Michaelis Galleries recently staged their first speculative inquiry in the form of a survey of abstraction. This exhibition seeks to investigate abstraction through the practices of living black women artists working outside of traditional mediums of painting and sculpture.
In her 2014 text, Postcinematic Essays After the Future, filmmaker Hito Steyerl speaks of two types of speculation; firmative and affirmative. The former is speculation in the service of control and it is rooted in the need to predict and manage the future. The latter is speculation that sabotages the exploitation of a potential quick profit and ‘concern[s] itself with uncertainty that must not be reduced to manageable quantities’– a type of unpredictable and unexpected knowledge found in practices of speculative living.
Affirmative speculation creates space for a potential opening, allowing us to expand the landscape of what is possible. This type of speculation allows for a sense of comfort with unknowing. When we think about this in relation to processes of artmaking we know that Western standards insist on rooting the West as the centre, with an exploitative organising logic that renders difference as other, tribal, oriental, hidden and therefore ‘discoverable’. What is unknown is the extent to which the terrain of abstraction can be stretched. This inquiry explores that terrain.
The exhibition is cross-generational and brings together a myriad of artists creating across different times and mediums – depicting things not as they appear around us but rather through shape and form. Philiswa Lila’s love letters are constructed from beads to create a suspended tapestry of lines and rectangles in white, blue, orange and red. Nabeeha Mohamed’s watercolour on paper forms arches, clear and precise. One image, in particular, triggers a chilling effect; the combination of a dark blue hue against a bed of green conjure up feelings of a nightmare like being left alone in the dark as a child. Faatimah Mohamed-Luke’s ordering of plastic blocks adhered to Plexiglas (Decolournie white and Decolournie black) present a compositional style of foregrounding where subjects are placed against a white or black background with a formal balance of regularity and repetition. The images are dynamic and seem to move with depth and coherence.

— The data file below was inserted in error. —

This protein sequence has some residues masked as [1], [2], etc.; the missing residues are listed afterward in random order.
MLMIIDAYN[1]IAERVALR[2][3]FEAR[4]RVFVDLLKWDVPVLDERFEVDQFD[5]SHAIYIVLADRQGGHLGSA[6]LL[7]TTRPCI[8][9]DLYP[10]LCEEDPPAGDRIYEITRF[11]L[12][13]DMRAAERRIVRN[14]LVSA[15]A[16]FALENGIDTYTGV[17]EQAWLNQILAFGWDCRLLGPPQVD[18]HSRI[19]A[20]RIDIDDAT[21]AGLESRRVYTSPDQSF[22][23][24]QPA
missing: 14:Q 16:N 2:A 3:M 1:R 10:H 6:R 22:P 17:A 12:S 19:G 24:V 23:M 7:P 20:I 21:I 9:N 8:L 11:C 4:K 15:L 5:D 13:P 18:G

What is most refreshing about the show is the deliberate and compelling use of material by the artists within their practices. Consideration of transitions between different stages of matter and the hybridisation of materials results in powerful constructions: Turiya Magadlela’s cotton and nylon pantihose (Sugar and spice I, 2019), Brownyn Katz’s salvaged bedsprings and wool (rooi spoor i, 2018), Senzeni Marasela’s recto and wool on shawl (Failing 4, 2019) and Nokuphila Gwala’s acrylic paint, ink, bitumen and glue on toilet paper (Skin, 2018). This is abstraction unbound by the flatness of a surface where tactility is embraced. Our sense of touch is triggered, the calming texture of nylon and cotton, the controlled elasticity of the bedspring, the smooth and hairy consistency of soft wool and the surprising durability of toilet paper suspended from the ceiling. What happens when materiality becomes the basis for the aesthetic experience of the abstracted?
Although the work is abstracted and seems to follow the inherent attractiveness of arrangements of form and colour, it remains deeply personal. We see this through Lizette Chirrime’s use of textiles and printed fabrics in a practice of healing through restitching. In her work UNtitled 2 the complexities of life – emotional experiences, intimate relationships and the haunting past – are captured through strong composition with appendages protruding and grasping, floating in water.
‘Speculative Inquiry #1 (On abstraction)’ offers us space to (re) consider ‘women’s work.’ Women have been making abstract works as early as 1905 with the likes of Swedish painter Hilma AF Klint. Of course, formal records of Black women making abstract work are largely absent but we have the likes of Alma Woodsey Thomas and Sylvia Snowden as models within the contemporary fine art discourse. The past and the future are brought closer together through speculation. We look back at history and untangle knots as a way to understand. Speculation becomes a mode to collapse time; beginning with a single mark to create lines, shapes, harmony and movement. Gestures of reflection, shadow, refraction and diffusion are made possible and visible through simple geometric forms.
Within this exhibition, there is a lot to take in: delicate lines, careful stitchings, hatchings and cross hatchings, an ordering and disordering assembled into a coherent whole. Abstraction becomes a way to fabulate stories and new realities where the vision and voice of the artist creates new languages through careful placement of repeated elements in a work.